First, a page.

Rep. Nan Hayworth’s campaign adviser was right to step down after he wrote that people should “hurl some acid” at Democrats. The aide, Jay Townsend, was also right in saying he posted “stupid, thoughtless and insensitive” comments on his Facebook page as part of his mea culpa.
While you can easily suspect that he didn’t literally mean what he wrote, there’s no getting around the stupidity of it. He should know better. We're living in polarizing times. And with a long line of potential challengers wanting to knock off Hayworth (R-Bedford), no dumb act goes unnoticed.
Townsend, who ran against Sen. Chuck Schumer (D-N.Y.) two years ago, offered his resignation to Hayworth (she accepted) after he urged people on his Facebook page to “hurl some acid” at female lawmakers – “Lilly Ledbetter hypocrites” as he called them – “who claim to be fighting the War on Women” but not really abiding by it in their own private businesses.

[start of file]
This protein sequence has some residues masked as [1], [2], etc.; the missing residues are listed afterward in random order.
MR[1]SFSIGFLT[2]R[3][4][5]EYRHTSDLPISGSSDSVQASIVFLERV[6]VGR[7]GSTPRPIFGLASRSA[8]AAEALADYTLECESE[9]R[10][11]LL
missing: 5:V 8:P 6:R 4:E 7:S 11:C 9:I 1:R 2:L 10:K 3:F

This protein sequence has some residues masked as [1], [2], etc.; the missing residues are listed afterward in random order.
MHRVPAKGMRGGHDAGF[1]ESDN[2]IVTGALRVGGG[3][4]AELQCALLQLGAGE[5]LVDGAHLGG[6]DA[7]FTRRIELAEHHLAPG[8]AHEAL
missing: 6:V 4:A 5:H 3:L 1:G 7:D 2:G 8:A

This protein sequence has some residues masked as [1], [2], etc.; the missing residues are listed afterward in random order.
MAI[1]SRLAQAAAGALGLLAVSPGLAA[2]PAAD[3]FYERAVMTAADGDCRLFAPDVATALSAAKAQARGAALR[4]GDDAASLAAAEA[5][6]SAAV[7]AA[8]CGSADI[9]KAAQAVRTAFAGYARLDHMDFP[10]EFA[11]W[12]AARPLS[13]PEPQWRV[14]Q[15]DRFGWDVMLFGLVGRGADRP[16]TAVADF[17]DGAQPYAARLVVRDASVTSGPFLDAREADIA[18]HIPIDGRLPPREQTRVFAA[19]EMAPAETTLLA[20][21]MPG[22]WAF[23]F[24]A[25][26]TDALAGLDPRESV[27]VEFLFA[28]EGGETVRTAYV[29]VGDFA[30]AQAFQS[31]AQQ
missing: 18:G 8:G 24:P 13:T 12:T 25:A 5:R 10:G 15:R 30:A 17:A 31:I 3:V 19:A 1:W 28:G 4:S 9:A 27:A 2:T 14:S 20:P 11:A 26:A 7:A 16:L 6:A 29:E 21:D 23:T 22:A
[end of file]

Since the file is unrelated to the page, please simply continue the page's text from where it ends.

Remove the part about hurling acid, and he’s got a legitimate argument. Townsend was going after Democrats who promoted the Lilly Ledbetter Fair Pay bill, legislation backed by President Barack Obama that is supposed to address income inequality between men and women.
But this isn’t so much a case about income discrimination as it is a cautionary tale about cyberspace: Be careful of what you post on social media sites. Those “friends” of yours might be looking to pounce.